About 60 percent of the oil and 90 percent of the coal must remain on Earth. A new study appears. A research paper by University College London uses modeling to decipher what must happen for a 50 percent chance of achieving this climate goal, and concludes that a lot of fossil energy reserves must be on Earth. This article looks at most of the implications for the countries, professions, and individuals involved.
According to new research, nearly 60% of available fossil oil and gas methane and 90% of the world's coal reserves should not be used by at least 2050 — and this measure only gives a 50% chance To reduce global warming to 1.5 ° C. These cuts mean that many fossil fuel projects around the world, both planned and existing, must be stopped. In addition, oil and gas production should be reduced by 3% annually by 2050. This means that most regions of the world should reach their maximum production now or in the next decade.Advertising
The article also notes that your productivity changes may be underestimated. Some of these reasons are due to the fact that the model contains passive emission technologies such as carbon capture and storage, although there are doubts about the speed of deployment of these systems. And of course, more carbon must be used to achieve greater chances of limiting global warming at 1.5°C.
The required emissions limit has not yet been achieved. For example, a 2019 United Nations report stated that world governments expect to produce 120% more fossil fuels by 2030. “[The trajectory] of fossil fuels is currently leading us in the wrong direction in the world,” Welsby said. >
This search breaks down the world by region. In these different regions, the reduction required for diffusion and production varies. By 2050, for example, 83% of Canada's current fossil fuel reserves should remain the same, in part due to rising production costs. "In addition, we found that all undeveloped resources in the Arctic must remain on land," Woolsby said. Extract it and sell it, because limiting heating to 1.5°C could involve suspending carbon production and pricing. Steve Bay, associate professor at University College London and co-author of the paper, said at a press conference that producers and investors need to realize that future investments are not aligned with meeting global greenhouse gas emissions targets. However, this research shows that industry actors must be supported during the transition. This article argues that developed countries should help developing countries support the transition to green industries. "This should be seen as a fair transition that helps dependents and disabled people escape," Bey said.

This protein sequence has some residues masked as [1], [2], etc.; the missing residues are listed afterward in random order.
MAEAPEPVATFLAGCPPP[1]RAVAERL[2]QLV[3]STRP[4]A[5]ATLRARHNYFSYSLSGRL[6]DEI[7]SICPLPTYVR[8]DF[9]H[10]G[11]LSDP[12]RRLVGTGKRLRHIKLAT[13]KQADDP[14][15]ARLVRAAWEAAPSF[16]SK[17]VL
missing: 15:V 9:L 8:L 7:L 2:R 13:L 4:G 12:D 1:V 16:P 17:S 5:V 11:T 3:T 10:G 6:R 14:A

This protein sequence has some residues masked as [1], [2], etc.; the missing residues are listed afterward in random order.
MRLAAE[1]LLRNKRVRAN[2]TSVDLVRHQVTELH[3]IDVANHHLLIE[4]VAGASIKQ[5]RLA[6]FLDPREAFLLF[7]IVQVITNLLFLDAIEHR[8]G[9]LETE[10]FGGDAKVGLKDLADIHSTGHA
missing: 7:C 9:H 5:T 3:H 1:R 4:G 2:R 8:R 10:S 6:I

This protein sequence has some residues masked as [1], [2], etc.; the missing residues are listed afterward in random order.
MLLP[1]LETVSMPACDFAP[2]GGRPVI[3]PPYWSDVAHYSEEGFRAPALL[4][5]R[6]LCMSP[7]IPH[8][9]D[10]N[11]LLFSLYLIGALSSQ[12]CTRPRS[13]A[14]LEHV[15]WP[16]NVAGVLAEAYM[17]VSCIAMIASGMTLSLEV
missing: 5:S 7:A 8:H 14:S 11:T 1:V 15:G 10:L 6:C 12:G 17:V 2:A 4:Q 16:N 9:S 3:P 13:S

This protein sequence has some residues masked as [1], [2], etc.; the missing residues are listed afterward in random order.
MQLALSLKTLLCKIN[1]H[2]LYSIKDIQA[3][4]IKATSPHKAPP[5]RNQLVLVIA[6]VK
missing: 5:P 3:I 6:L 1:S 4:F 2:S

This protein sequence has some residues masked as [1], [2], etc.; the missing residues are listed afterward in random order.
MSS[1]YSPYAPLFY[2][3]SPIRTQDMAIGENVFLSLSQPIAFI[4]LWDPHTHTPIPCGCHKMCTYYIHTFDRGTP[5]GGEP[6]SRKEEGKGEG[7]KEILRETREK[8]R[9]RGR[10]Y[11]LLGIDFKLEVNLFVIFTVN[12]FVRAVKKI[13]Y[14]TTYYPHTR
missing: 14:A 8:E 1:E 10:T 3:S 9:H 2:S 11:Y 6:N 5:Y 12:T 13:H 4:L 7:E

Renewable energy prices are dropping - especially wind and solar energy - and electric cars are becoming more affordable. James Price, a UCL research fellow and author of the article, said the goal of limiting heating to 1.5°C was technically feasible. "This is really a state of having the political will to resist the temptation to extract the last particles of fossil fuels," he told a news conference.
Nature, 2021. 03821-8 (About DOIs)
To limit heating to 1.5°C, large amounts of fossil fuels must be left unused.
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